• What’s happening to Globe and PLDT?

    Ben D. Kritz

    Ben D. Kritz

    Both of the nation’s two major telecommunications companies, Globe Telecom and the Philippine Long Distance Telephone Company (PLDT), made news last week with competing offers of “free” internet services (under certain conditions, of course). But this week they are making news for an entirely different reason: The surprisingly weak performance of both stocks on the local market.

    It was something I first noticed last week, and while I was gently chided—perhaps justifiably so at the time—for getting overexcited about it by a friend of mine who is a titan in the investment banking industry, I’m apparently not the only one. Late Monday night, GMA-TV posted an article on it website, musing whether PLDT’s announcement of free internet for its Smart, Talk ‘N’ Text, and Sun prepaid cellular subscribers might have backfired on the company.

    The circumstances that have attracted some attention are these: On September 4, PLDT shares closed at a high of P3,460; the stock’s climb to that point had been driven largely by the revaluation of the MSCI Philippine Index, which had made PLDT the biggest component with a market capitalization weight of 11.7 percent, as well as the general optimism that has been driving the market for most of this year. Between September 4 and September 29 (this past Monday), PLDT dropped steadily—it only posted a gain or was unchanged on four out of the 16 trading days in that period—to close at a low of P3,090, a total decline of 370 points, or about 10.7 percent in a little more than two weeks. Of those 370 points, 42 of them were shed on Friday, September 26, the day that PLDT Chairman Manuel V. Pangilinan made the announcement of the free internet offer, with a further 66 vanishing on Monday, September 29. PLDT’s share price did recover slightly the following day, buoyed by the end-of-the-quarter window-dressing that typically occurs around that time of year, but whether that was a sign of a bottoming-out or just a short-lived pause in the downturn remains to be seen.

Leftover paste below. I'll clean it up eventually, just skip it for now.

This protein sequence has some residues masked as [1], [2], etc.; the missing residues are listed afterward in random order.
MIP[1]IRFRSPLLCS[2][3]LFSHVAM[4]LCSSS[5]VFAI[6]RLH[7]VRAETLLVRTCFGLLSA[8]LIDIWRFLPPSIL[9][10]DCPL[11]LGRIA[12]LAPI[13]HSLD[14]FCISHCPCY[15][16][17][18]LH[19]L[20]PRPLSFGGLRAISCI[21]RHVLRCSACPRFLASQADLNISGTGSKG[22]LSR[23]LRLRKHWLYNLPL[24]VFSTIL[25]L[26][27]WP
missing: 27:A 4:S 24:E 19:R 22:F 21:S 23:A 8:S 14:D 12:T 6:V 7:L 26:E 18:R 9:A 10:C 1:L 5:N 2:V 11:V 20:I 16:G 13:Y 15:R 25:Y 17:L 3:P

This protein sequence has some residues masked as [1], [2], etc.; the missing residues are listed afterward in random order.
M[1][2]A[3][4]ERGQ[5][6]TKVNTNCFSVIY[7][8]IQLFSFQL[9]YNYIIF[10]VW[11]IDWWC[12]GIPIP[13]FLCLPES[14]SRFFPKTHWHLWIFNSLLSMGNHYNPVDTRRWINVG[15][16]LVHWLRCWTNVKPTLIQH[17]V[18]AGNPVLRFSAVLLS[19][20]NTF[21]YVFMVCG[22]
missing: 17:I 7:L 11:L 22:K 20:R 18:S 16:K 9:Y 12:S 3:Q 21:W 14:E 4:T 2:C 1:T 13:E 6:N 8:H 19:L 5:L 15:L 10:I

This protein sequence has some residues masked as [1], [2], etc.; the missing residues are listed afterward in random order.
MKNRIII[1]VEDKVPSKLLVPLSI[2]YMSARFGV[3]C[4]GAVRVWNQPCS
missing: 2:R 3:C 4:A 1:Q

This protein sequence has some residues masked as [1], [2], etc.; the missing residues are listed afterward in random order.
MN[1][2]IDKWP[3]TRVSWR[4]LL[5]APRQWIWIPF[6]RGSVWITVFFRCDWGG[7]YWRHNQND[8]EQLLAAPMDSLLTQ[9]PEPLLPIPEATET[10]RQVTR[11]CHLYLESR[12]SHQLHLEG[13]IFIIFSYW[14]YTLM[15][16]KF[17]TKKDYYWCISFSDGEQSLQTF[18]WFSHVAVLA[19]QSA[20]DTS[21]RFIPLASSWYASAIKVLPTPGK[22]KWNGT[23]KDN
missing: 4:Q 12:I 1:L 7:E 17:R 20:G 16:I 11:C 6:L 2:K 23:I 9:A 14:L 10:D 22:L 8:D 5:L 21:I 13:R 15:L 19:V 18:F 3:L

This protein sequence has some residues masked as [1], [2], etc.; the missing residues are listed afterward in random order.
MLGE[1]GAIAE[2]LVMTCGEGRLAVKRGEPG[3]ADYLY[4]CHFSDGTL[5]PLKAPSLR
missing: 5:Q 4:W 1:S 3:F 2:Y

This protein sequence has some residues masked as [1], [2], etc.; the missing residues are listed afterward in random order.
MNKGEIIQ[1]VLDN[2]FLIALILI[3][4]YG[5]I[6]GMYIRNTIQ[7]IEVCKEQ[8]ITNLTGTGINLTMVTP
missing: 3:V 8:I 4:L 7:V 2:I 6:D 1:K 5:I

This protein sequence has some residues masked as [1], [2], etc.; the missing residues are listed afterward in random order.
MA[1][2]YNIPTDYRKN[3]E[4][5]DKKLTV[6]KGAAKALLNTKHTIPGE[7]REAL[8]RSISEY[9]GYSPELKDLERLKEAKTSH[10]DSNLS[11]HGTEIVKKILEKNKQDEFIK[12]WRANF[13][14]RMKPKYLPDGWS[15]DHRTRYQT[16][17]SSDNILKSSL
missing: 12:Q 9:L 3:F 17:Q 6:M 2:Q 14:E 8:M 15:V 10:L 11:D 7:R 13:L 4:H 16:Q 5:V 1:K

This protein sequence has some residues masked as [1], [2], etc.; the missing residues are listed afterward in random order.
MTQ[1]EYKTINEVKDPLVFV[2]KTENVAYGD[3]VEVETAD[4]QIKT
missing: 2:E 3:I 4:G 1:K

Globe’s share price performance has been even more disappointing. On August 20, Globe closed at its high point of P2,008. It had an erratic run after that, dropping at first and then recovering to P1,960 on September 8; since then, however, it has been all downhill, with the stock closing at P1,623 on September 30—a decline of about 17.2 percent in two weeks, and 19.2 percent in a little more than a month. On September 26 and 29, following the PLDT announcement (which Globe countered by offering an extension of its “free Facebook” program for their prepaid subscribers), Globe lost a total of 99 points; unlike PLDT, however, the general upbeat mood of the market on the last day of the month didn’t rub off on Globe, which lost another 44 points on Tuesday. Globe did at least start October on a more upbeat note, picking up 38 points in what an analyst suggested was mere bargain-hunting on Wednesday, while PLDT continued to slide.

    Last Friday, some analysts offered the opinion that Globe’s and PLDT’s downturns on that day could have been related to the PLDT announcement: Globe shareholders might have been concerned about the company losing subscribers to its competitor because of the internet offering, while PLDT shareholders might have worried that the company’s revenues would decline during the offer period up to November 30. In the GMA article on Monday, the suggestion was made that the Philippines’ chronically snail-paced internet speed has something to do with it; the apparent rationale was that a large number of new subscribers would further stress the system and slow down performance, eventually turning off customers and causing the companies to suffer lower revenues.